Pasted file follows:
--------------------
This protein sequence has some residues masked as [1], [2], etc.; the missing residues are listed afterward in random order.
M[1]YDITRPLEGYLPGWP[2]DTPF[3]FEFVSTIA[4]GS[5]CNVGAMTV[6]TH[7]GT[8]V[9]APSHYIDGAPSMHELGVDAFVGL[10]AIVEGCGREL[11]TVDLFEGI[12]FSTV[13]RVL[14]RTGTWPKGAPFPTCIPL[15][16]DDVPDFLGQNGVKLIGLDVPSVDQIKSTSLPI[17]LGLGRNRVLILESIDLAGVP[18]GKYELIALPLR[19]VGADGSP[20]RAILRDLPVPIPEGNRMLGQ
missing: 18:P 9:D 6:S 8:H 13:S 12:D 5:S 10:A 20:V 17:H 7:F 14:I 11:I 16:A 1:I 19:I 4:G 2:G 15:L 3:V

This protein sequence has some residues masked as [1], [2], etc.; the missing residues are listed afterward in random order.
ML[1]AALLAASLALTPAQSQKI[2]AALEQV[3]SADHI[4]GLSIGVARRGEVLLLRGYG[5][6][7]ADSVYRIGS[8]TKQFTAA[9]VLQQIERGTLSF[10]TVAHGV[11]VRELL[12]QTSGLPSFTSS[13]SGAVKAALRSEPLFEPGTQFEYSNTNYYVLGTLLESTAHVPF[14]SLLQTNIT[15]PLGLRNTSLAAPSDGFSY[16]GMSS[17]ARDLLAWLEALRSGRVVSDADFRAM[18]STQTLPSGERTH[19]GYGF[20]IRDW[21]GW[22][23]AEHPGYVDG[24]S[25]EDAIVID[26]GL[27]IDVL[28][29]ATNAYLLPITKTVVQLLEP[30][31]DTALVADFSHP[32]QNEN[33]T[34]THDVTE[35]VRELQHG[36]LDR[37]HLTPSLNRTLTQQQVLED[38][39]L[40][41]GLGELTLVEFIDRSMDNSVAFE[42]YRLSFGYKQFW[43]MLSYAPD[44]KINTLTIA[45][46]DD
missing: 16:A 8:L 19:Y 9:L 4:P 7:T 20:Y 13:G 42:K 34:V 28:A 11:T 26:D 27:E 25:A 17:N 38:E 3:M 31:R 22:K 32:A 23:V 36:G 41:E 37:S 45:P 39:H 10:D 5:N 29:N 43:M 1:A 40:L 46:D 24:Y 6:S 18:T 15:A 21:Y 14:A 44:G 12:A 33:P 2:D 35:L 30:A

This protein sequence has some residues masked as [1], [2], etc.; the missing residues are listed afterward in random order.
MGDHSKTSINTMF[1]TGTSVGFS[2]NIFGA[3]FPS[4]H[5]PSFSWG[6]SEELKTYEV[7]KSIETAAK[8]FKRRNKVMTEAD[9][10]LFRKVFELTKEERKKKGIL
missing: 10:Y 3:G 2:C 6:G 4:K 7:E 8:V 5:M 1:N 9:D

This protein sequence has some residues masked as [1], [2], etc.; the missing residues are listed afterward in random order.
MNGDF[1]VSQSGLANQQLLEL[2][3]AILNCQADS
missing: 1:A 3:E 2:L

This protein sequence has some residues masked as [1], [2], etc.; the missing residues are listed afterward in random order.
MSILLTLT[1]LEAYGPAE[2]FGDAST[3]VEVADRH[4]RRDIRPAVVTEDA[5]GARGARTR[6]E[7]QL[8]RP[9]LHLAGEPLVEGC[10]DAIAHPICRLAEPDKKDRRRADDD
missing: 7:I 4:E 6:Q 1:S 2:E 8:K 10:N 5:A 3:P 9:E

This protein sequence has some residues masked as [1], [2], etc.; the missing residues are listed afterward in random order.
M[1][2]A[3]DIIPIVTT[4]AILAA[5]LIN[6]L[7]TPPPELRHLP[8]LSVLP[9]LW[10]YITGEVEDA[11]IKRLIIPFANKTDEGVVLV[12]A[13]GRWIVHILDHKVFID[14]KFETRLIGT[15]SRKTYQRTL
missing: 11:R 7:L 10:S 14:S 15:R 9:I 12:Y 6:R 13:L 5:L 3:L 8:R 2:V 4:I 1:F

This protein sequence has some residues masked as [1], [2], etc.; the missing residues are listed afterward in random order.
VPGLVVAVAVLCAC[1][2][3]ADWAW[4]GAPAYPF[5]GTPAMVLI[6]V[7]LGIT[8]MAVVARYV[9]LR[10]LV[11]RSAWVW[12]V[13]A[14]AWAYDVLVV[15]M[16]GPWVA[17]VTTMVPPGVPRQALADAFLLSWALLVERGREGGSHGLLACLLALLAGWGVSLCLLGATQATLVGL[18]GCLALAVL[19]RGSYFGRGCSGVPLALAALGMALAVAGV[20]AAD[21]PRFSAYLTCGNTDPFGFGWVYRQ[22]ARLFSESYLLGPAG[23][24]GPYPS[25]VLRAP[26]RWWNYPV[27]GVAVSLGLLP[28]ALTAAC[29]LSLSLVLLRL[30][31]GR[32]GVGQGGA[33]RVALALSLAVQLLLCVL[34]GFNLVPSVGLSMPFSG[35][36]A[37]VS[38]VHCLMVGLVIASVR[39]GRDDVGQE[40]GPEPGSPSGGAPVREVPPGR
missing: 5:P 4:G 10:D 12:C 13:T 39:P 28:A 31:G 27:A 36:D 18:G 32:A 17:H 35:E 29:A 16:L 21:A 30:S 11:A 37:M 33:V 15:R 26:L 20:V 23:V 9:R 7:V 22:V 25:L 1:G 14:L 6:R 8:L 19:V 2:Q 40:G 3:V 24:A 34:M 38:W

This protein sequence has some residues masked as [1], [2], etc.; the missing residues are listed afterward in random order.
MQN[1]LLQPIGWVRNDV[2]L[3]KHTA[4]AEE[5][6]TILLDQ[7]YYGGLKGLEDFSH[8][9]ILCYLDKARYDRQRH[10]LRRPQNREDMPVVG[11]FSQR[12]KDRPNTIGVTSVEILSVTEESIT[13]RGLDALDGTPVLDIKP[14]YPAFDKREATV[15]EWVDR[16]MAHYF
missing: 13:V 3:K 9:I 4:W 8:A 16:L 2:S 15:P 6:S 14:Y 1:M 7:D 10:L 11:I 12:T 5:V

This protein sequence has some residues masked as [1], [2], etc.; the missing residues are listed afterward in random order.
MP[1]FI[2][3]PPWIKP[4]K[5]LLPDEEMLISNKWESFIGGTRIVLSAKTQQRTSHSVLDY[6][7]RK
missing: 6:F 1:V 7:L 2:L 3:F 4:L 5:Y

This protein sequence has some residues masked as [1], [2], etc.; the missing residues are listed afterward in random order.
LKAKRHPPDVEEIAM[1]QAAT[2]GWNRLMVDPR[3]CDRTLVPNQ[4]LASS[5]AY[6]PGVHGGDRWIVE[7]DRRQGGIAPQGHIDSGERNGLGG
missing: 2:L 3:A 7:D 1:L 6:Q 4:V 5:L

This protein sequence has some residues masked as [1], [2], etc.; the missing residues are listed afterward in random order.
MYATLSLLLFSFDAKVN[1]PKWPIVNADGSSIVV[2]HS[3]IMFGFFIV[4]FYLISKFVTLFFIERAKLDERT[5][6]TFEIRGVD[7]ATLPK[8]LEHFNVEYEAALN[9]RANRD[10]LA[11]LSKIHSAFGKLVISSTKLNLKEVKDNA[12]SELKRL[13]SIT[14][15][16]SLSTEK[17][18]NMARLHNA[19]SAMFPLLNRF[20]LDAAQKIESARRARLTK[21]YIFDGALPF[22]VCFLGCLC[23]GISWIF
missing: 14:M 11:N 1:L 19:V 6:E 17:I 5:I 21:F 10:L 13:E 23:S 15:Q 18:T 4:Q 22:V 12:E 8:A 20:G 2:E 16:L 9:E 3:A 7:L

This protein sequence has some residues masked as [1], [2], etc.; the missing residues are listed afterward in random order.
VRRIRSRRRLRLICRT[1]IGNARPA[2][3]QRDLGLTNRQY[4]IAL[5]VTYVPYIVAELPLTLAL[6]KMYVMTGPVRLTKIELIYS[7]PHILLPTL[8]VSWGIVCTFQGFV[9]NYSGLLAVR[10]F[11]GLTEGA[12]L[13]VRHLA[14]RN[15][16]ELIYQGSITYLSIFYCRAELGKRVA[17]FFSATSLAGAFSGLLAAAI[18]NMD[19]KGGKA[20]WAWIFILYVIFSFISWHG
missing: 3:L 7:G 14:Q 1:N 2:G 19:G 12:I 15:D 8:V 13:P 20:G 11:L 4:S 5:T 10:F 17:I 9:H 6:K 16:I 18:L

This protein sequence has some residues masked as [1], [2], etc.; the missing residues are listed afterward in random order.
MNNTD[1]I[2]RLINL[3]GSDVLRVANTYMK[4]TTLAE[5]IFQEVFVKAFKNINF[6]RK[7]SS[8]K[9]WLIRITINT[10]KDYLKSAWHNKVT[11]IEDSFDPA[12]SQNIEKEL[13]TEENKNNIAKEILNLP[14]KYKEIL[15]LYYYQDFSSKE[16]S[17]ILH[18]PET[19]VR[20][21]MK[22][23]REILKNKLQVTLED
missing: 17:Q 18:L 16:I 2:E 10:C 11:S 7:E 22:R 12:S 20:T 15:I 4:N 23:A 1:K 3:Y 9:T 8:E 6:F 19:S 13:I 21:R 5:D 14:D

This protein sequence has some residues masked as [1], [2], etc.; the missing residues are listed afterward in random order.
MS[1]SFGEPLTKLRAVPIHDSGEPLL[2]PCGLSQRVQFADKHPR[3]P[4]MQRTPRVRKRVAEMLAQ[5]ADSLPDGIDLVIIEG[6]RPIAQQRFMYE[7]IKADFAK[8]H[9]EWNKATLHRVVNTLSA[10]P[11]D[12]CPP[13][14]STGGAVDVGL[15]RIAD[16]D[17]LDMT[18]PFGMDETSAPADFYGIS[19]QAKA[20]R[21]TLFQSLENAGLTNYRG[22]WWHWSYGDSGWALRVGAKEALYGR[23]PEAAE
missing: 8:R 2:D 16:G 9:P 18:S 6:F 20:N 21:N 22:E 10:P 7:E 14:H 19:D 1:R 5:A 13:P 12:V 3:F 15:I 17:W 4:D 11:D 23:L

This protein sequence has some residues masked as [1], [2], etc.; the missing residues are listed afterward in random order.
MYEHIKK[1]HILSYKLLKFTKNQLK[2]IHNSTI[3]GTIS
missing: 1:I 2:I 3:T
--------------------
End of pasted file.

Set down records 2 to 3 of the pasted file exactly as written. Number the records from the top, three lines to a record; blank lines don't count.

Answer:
This protein sequence has some residues masked as [1], [2], etc.; the missing residues are listed afterward in random order.
ML[1]AALLAASLALTPAQSQKI[2]AALEQV[3]SADHI[4]GLSIGVARRGEVLLLRGYG[5][6][7]ADSVYRIGS[8]TKQFTAA[9]VLQQIERGTLSF[10]TVAHGV[11]VRELL[12]QTSGLPSFTSS[13]SGAVKAALRSEPLFEPGTQFEYSNTNYYVLGTLLESTAHVPF[14]SLLQTNIT[15]PLGLRNTSLAAPSDGFSY[16]GMSS[17]ARDLLAWLEALRSGRVVSDADFRAM[18]STQTLPSGERTH[19]GYGF[20]IRDW[21]GW[22][23]AEHPGYVDG[24]S[25]EDAIVID[26]GL[27]IDVL[28][29]ATNAYLLPITKTVVQLLEP[30][31]DTALVADFSHP[32]QNEN[33]T[34]THDVTE[35]VRELQHG[36]LDR[37]HLTPSLNRTLTQQQVLED[38][39]L[40][41]GLGELTLVEFIDRSMDNSVAFE[42]YRLSFGYKQFW[43]MLSYAPD[44]KINTLTIA[45][46]DD
missing: 16:A 8:L 19:Y 9:L 4:P 7:T 20:Y 13:G 42:K 34:V 28:A 11:T 26:D 27:E 25:A 17:N 38:E 3:M 31:R 22:K 32:A 23:V 36:G 41:E 37:S 45:P 39:H 10:D 5:N 29:N 43:M 1:A 40:L 46:D 24:Y 6:S 18:T 15:A 21:Y 14:A 44:G 12:A 33:P 2:D 35:L 30:A

This protein sequence has some residues masked as [1], [2], etc.; the missing residues are listed afterward in random order.
MGDHSKTSINTMF[1]TGTSVGFS[2]NIFGA[3]FPS[4]H[5]PSFSWG[6]SEELKTYEV[7]KSIETAAK[8]FKRRNKVMTEAD[9][10]LFRKVFELTKEERKKKGIL
missing: 10:Y 3:G 2:C 6:G 4:K 7:E 8:V 5:M 1:N 9:D